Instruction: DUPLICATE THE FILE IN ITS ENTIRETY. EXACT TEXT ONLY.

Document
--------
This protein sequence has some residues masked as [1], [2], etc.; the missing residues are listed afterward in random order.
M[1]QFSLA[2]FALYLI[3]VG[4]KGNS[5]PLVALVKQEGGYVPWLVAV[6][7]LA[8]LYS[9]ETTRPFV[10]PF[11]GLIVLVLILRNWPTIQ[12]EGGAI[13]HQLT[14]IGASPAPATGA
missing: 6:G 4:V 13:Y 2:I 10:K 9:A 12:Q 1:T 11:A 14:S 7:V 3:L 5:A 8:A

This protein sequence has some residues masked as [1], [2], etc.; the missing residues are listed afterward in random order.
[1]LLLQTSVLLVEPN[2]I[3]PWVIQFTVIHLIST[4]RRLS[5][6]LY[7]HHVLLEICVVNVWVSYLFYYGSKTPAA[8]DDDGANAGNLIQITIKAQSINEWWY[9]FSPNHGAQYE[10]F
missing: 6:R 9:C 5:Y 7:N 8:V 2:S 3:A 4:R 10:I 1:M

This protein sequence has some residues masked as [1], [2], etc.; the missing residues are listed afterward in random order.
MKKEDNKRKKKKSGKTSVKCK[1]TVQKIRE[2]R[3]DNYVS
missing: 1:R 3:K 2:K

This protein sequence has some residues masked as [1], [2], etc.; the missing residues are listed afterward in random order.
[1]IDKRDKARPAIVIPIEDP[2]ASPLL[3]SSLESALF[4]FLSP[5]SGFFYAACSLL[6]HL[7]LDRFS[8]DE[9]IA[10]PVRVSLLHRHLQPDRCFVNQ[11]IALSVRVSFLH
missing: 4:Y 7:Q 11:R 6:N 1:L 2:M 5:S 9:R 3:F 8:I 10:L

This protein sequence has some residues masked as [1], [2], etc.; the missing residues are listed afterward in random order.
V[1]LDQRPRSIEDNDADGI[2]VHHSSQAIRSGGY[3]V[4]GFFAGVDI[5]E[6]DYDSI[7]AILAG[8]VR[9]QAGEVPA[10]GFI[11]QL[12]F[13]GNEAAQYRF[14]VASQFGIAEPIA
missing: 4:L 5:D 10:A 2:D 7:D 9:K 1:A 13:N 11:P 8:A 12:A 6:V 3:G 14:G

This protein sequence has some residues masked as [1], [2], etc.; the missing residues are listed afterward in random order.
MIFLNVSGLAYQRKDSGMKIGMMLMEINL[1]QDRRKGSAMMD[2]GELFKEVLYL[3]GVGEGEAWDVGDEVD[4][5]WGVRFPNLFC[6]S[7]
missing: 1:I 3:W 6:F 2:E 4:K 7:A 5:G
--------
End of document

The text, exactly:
This protein sequence has some residues masked as [1], [2], etc.; the missing residues are listed afterward in random order.
M[1]QFSLA[2]FALYLI[3]VG[4]KGNS[5]PLVALVKQEGGYVPWLVAV[6][7]LA[8]LYS[9]ETTRPFV[10]PF[11]GLIVLVLILRNWPTIQ[12]EGGAI[13]HQLT[14]IGASPAPATGA
missing: 6:G 4:V 13:Y 2:I 10:K 9:A 12:Q 1:T 11:A 14:S 7:V 3:L 5:A 8:A

This protein sequence has some residues masked as [1], [2], etc.; the missing residues are listed afterward in random order.
[1]LLLQTSVLLVEPN[2]I[3]PWVIQFTVIHLIST[4]RRLS[5][6]LY[7]HHVLLEICVVNVWVSYLFYYGSKTPAA[8]DDDGANAGNLIQITIKAQSINEWWY[9]FSPNHGAQYE[10]F
missing: 6:R 9:C 5:Y 7:N 8:V 2:S 3:A 4:R 10:I 1:M

This protein sequence has some residues masked as [1], [2], etc.; the missing residues are listed afterward in random order.
MKKEDNKRKKKKSGKTSVKCK[1]TVQKIRE[2]R[3]DNYVS
missing: 1:R 3:K 2:K

This protein sequence has some residues masked as [1], [2], etc.; the missing residues are listed afterward in random order.
[1]IDKRDKARPAIVIPIEDP[2]ASPLL[3]SSLESALF[4]FLSP[5]SGFFYAACSLL[6]HL[7]LDRFS[8]DE[9]IA[10]PVRVSLLHRHLQPDRCFVNQ[11]IALSVRVSFLH
missing: 4:Y 7:Q 11:R 6:N 1:L 2:M 5:S 9:R 3:F 8:I 10:L

This protein sequence has some residues masked as [1], [2], etc.; the missing residues are listed afterward in random order.
V[1]LDQRPRSIEDNDADGI[2]VHHSSQAIRSGGY[3]V[4]GFFAGVDI[5]E[6]DYDSI[7]AILAG[8]VR[9]QAGEVPA[10]GFI[11]QL[12]F[13]GNEAAQYRF[14]VASQFGIAEPIA
missing: 4:L 5:D 10:A 2:D 7:D 9:K 1:A 13:N 11:P 8:A 12:A 6:V 3:G 14:G

This protein sequence has some residues masked as [1], [2], etc.; the missing residues are listed afterward in random order.
MIFLNVSGLAYQRKDSGMKIGMMLMEINL[1]QDRRKGSAMMD[2]GELFKEVLYL[3]GVGEGEAWDVGDEVD[4][5]WGVRFPNLFC[6]S[7]
missing: 1:I 3:W 6:F 2:E 4:K 7:A 5:G